My second favourite is Rosa ‘Paulii Rosea’ an altogether different rose to ‘Complicata’ being a ground covering shrub with shoots growing along the ground, piling up on themselves. ‘Paulii Rosea’ is a sport of the original bred by George Paul sometime prior to 1903. A paler pink than ‘Complicata’ with crumpled petals like creased silk. It doesn’t seem to be very vigorous in the garden at Sissinghurst and is tucked away in a side bed. Worth seeking out if you visit and another favourite of Graham Stuart Thomas who wrote ‘… this has a beauty of flower seldom excelled by other single pink roses.’

Rosa 'Paulii Rosea'

Rosa ‘Paulii Rosea’

Infact, there are many pink single roses worthy of a mention including Rosa ‘Anemonoides’, Rosa x polliniana, Rosa glauca, Rosa villosa and Rosa eglanteria. All beautiful and garden worthy.

Yellow singles include Rosa ‘Cantabrigiensis’ found in 1931 as a seedling in the Cambridge Botanic Garden and grown here in the Cottage Garden. It is a gentle yellow; soft and pale that sits well in the shady area under the parrotia tree. ‘Golden Wings’ bred in the US in the 1950s is also a good yellow; bright but not garish with dark golden stamen.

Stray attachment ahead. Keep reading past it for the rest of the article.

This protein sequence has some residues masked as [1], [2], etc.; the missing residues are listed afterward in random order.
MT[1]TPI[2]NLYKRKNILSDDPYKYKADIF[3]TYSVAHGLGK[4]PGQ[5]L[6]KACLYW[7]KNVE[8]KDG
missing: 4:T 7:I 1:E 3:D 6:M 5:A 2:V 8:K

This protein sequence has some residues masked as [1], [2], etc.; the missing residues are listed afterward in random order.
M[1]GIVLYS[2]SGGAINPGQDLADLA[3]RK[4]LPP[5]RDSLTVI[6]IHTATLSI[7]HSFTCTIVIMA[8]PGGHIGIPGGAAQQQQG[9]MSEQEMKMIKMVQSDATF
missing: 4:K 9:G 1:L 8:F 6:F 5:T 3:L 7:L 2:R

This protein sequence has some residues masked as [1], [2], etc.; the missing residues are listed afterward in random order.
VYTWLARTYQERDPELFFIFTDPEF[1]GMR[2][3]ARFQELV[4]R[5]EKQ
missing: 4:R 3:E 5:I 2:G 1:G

For white roses there is ‘Nevada’, a creamy white that looks good in the White Garden and for those who like apricot/peach-pinks there is no better choice than the hybrid teas ‘Mrs Oakley Fisher’ or ‘Ellen Willmott’. For a red rose choose Rosa moyesii ‘Geranium’ and for a lilac single choose ‘Lilac Charm’. There is certainly no shortage of good ones to choose from.

A good Rose Garden consists of many elements, each with its own part to play in creating that feeling of drama, excitement and completeness. Single roses can serve to enhance our appreciation of the magnificent doubles that abound, as well as represent the other end of the rose spectrum. But they have their own special beauty too which is as great as the doubles any day.

Helen Champion

13 thoughts on “The Beauty of Being Single